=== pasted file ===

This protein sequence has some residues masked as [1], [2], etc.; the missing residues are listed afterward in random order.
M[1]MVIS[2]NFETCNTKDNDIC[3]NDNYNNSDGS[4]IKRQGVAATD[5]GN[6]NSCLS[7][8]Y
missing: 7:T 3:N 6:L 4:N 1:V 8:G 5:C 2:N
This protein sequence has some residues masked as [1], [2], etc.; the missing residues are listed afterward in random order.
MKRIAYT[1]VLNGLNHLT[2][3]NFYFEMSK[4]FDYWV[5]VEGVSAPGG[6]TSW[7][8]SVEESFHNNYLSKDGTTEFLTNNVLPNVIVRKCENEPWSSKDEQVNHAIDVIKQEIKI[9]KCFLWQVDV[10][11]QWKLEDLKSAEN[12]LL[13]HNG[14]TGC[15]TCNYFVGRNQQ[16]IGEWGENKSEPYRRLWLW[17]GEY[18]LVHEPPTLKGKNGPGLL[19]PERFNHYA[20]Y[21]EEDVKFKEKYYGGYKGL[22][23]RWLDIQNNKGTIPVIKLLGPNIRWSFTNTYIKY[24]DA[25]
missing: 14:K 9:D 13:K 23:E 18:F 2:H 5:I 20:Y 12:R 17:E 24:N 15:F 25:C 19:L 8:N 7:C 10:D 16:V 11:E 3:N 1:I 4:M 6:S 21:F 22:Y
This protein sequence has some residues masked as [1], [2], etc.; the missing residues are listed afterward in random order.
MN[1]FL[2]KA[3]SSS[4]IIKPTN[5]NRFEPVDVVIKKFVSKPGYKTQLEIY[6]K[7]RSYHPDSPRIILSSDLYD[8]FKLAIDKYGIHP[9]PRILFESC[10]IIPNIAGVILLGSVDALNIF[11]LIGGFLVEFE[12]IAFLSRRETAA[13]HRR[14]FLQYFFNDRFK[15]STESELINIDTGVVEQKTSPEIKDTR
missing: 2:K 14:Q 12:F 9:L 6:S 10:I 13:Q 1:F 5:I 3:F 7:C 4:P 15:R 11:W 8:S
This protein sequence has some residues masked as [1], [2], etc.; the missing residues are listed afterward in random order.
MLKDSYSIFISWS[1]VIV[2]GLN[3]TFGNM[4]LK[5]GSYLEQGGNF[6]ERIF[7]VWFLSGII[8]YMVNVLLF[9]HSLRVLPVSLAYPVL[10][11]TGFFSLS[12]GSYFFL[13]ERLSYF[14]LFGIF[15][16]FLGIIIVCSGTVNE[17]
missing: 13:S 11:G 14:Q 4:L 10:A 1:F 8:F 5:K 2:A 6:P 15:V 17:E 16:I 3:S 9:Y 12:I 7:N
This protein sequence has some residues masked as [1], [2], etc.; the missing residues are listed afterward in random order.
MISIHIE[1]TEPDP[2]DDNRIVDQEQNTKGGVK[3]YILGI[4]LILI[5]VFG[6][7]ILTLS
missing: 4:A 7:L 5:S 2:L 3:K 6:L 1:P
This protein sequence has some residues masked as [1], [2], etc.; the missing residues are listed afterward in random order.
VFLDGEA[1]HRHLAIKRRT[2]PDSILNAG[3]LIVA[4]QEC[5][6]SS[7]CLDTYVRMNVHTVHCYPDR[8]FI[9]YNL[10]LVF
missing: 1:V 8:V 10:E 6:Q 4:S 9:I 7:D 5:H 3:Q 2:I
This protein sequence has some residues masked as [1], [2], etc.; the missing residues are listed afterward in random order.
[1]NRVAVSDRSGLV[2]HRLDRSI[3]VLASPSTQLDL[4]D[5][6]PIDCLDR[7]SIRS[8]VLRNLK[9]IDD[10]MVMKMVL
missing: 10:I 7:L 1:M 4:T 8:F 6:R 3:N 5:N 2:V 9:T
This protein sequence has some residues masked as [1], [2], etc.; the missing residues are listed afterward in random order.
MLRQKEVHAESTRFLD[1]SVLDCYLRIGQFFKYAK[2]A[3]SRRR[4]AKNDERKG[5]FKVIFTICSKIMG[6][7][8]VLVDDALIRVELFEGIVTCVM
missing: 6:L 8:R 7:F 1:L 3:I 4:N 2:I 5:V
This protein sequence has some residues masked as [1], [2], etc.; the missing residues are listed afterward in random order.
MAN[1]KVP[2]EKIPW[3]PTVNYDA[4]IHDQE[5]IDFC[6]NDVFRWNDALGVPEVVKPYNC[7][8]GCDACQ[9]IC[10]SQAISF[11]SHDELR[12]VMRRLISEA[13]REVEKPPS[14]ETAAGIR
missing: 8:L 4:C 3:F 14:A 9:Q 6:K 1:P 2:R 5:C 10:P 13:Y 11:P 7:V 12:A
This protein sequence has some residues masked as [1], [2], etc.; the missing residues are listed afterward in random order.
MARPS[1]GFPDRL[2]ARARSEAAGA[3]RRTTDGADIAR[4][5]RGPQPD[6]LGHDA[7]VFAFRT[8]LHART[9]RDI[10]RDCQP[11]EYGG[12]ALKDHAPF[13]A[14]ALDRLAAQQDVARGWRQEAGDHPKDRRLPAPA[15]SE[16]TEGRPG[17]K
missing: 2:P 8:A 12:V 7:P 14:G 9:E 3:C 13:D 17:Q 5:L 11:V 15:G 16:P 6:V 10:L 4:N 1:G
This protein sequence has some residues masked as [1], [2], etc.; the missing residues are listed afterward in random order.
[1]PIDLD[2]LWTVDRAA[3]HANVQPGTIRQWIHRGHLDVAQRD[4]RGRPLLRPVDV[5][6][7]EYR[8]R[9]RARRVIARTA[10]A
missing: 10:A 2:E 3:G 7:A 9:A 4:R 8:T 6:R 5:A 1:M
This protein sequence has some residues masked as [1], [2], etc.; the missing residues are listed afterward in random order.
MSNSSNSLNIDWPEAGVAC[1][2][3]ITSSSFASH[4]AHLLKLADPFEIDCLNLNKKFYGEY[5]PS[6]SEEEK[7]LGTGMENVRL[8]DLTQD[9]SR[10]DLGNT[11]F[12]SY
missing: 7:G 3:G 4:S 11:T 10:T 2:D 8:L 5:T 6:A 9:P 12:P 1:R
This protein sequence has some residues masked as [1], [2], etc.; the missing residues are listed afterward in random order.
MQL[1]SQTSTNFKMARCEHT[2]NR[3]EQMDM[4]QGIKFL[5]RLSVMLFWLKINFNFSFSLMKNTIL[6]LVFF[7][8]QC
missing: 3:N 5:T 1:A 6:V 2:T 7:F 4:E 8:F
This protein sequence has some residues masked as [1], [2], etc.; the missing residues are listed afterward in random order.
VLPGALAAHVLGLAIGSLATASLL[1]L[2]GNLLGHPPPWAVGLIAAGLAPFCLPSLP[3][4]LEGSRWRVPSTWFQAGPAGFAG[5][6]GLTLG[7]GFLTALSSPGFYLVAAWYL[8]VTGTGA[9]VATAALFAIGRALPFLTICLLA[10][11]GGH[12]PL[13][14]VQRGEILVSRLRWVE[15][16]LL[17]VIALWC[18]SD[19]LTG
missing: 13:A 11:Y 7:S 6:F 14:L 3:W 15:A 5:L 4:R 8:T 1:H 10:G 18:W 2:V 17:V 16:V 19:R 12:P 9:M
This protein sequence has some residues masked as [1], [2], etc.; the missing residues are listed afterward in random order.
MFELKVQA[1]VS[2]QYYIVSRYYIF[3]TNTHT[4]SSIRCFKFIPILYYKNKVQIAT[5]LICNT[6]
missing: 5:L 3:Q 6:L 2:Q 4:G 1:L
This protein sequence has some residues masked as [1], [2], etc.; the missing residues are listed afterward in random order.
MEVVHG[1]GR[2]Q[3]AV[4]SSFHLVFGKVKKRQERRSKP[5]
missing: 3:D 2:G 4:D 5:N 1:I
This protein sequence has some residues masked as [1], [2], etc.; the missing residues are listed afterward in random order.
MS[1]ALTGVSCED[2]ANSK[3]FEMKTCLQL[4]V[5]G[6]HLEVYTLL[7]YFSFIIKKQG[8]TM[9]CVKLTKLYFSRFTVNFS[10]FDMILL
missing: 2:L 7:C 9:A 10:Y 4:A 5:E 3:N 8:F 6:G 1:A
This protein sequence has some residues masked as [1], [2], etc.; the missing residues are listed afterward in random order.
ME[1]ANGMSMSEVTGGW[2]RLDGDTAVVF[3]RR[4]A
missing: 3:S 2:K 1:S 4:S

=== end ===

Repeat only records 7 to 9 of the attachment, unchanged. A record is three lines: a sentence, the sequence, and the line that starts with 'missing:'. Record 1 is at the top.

This protein sequence has some residues masked as [1], [2], etc.; the missing residues are listed afterward in random order.
[1]NRVAVSDRSGLV[2]HRLDRSI[3]VLASPSTQLDL[4]D[5][6]PIDCLDR[7]SIRS[8]VLRNLK[9]IDD[10]MVMKMVL
missing: 10:I 7:L 1:M 4:T 8:F 6:R 3:N 5:N 2:V 9:T
This protein sequence has some residues masked as [1], [2], etc.; the missing residues are listed afterward in random order.
MLRQKEVHAESTRFLD[1]SVLDCYLRIGQFFKYAK[2]A[3]SRRR[4]AKNDERKG[5]FKVIFTICSKIMG[6][7][8]VLVDDALIRVELFEGIVTCVM
missing: 6:L 8:R 7:F 1:L 3:I 4:N 2:I 5:V
This protein sequence has some residues masked as [1], [2], etc.; the missing residues are listed afterward in random order.
MAN[1]KVP[2]EKIPW[3]PTVNYDA[4]IHDQE[5]IDFC[6]NDVFRWNDALGVPEVVKPYNC[7][8]GCDACQ[9]IC[10]SQAISF[11]SHDELR[12]VMRRLISEA[13]REVEKPPS[14]ETAAGIR
missing: 8:L 4:C 3:F 14:A 9:Q 6:K 1:P 2:R 5:C 10:P 13:Y 11:P 7:V 12:A